Utica

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The Columbia Encyclopedia, 6th ed. The Columbia University Press

Utica (city, United States)

Utica, city (1990 pop. 68,637), seat of Oneida co., central N.Y., on the Mohawk River and the Erie Canal, in a large dairy region; inc. 1862. It is a port of entry, and its manufactures include electrical, electronic, and consumer goods; transportation and medical equipment; machinery and tools; leather, canvas, paper, metal, and stone products; and textiles. Settled in 1773 on the site of old Fort Schuyler (1758), it was destroyed (1776) in a Native American and Tory attack and resettled after the Revolution. Its location on the Erie and other canals and on the railroads stimulated its industrial development.

Like the string of industrial towns and cities from southern New England through upstate New York and into the Midwest, Utica has experienced a major reduction in manufacturing activity in the past several decades, leading to serious financial straits. However, since the late 1990s there has been considerable revitilization of the downtown area, as well as new manufacturing facilities and commercial development, both in Utica itself and in the surrounding suburbs. The Munson-Williams-Proctor Arts Institute is there, and Utica has an extensive park system. It is the seat of Utica College (a branch of Syracuse Univ.) and the State Univ. of New York Institute of Technology.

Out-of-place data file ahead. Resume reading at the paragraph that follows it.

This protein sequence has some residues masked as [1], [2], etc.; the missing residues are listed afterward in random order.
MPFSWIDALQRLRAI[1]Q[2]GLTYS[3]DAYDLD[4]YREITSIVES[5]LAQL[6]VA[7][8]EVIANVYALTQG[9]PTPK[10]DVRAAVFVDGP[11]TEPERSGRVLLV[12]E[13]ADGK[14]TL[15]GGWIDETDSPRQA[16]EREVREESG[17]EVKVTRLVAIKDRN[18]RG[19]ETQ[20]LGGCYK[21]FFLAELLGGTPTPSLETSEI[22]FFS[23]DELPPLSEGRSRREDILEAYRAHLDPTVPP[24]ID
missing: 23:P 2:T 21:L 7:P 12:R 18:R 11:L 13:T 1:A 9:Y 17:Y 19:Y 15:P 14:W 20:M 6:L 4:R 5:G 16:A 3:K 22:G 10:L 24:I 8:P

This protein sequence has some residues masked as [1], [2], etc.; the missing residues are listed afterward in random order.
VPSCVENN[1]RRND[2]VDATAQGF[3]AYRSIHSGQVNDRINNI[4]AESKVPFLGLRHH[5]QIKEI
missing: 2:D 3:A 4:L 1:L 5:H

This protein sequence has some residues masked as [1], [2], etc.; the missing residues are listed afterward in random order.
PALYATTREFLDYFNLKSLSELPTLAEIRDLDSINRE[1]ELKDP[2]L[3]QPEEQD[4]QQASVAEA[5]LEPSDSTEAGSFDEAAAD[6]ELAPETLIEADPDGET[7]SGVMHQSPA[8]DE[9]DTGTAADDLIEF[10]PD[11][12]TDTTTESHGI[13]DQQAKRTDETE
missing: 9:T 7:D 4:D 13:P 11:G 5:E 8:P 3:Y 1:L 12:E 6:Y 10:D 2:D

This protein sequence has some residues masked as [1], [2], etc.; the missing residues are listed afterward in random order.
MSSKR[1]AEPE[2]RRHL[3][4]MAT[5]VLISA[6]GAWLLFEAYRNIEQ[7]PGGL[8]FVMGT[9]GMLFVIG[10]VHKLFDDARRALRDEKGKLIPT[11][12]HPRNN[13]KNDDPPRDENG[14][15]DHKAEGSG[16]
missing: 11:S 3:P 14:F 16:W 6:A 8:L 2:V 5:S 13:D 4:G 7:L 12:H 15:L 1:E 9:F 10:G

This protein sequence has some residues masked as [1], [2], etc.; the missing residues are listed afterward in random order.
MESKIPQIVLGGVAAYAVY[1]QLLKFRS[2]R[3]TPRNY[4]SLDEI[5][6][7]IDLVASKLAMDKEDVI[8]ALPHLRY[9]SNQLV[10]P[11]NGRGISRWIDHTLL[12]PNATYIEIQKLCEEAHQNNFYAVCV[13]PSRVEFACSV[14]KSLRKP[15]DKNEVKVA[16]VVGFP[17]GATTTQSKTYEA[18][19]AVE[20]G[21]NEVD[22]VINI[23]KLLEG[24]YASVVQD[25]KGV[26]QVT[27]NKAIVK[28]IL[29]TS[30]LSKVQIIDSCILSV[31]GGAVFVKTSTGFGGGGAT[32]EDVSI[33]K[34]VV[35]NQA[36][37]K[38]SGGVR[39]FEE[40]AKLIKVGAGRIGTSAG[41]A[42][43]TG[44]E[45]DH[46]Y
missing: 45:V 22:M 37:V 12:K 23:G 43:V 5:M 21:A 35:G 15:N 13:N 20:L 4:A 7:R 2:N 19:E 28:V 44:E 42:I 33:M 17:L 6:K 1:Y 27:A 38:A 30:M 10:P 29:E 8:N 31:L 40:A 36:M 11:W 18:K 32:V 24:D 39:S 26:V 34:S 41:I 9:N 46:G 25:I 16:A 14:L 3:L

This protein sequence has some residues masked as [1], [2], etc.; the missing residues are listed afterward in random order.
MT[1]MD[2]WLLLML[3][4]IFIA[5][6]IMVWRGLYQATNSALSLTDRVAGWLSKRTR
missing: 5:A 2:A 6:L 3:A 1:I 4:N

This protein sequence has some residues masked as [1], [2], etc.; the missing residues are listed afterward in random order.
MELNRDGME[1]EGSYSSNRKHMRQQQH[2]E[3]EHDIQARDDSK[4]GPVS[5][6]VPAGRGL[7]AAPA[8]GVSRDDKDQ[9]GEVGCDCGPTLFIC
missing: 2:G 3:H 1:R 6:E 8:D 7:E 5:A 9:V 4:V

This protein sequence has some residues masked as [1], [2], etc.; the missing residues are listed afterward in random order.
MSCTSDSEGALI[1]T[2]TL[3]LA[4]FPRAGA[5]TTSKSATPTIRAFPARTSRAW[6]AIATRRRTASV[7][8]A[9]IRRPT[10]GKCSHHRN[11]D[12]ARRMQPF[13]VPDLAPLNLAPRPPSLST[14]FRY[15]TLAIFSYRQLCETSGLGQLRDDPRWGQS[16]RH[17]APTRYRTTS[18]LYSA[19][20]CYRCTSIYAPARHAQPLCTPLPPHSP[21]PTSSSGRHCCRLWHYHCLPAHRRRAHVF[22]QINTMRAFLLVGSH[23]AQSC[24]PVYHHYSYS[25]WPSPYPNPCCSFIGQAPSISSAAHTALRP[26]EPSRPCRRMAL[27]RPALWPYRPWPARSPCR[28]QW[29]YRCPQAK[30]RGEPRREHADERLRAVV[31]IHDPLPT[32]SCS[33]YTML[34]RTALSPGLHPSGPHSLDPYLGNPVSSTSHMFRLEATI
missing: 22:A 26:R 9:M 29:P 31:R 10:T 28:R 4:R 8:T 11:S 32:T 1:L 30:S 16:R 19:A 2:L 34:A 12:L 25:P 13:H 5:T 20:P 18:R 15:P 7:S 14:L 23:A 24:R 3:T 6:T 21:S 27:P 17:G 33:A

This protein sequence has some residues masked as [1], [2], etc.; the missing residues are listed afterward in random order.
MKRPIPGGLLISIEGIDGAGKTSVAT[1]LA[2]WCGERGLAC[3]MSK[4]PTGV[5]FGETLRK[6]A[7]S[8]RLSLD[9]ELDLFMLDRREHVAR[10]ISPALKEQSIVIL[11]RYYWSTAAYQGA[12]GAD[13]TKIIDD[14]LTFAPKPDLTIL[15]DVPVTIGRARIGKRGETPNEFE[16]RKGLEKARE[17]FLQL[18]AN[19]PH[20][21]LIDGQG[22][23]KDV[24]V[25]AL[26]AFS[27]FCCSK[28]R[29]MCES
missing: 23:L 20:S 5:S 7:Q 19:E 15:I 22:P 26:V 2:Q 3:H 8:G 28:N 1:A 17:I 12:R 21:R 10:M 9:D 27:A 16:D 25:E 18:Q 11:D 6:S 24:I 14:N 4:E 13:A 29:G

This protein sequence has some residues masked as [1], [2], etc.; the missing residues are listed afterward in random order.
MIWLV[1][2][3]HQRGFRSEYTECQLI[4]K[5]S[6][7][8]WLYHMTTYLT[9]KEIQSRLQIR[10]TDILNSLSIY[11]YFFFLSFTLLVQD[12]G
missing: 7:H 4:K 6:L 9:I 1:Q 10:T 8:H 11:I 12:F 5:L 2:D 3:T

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Copyright The Columbia University Press

The Columbia Encyclopedia, 6th ed. The Columbia University Press

Utica (ancient city, N Africa)

Utica (yōō´tĬkə), ancient N African city, c.25 mi (40 km) NW of Carthage. According to tradition, it was founded by Phoenicians from Tyre c.1100 BC Second in importance to Carthage, Utica usually allied itself with that city, but in the Third Punic War it sided with Rome against Carthage. Upon the destruction of Carthage (146 BC), Utica was made the capital of the Roman province of Africa. It fell (AD 439) to the Vandals, was recaptured (534) by the Byzantines, and was finally destroyed (c.700) by the Arabs. Excavations at the site have yielded two Punic cemeteries and Roman ruins, including baths and a villa with mosaics.

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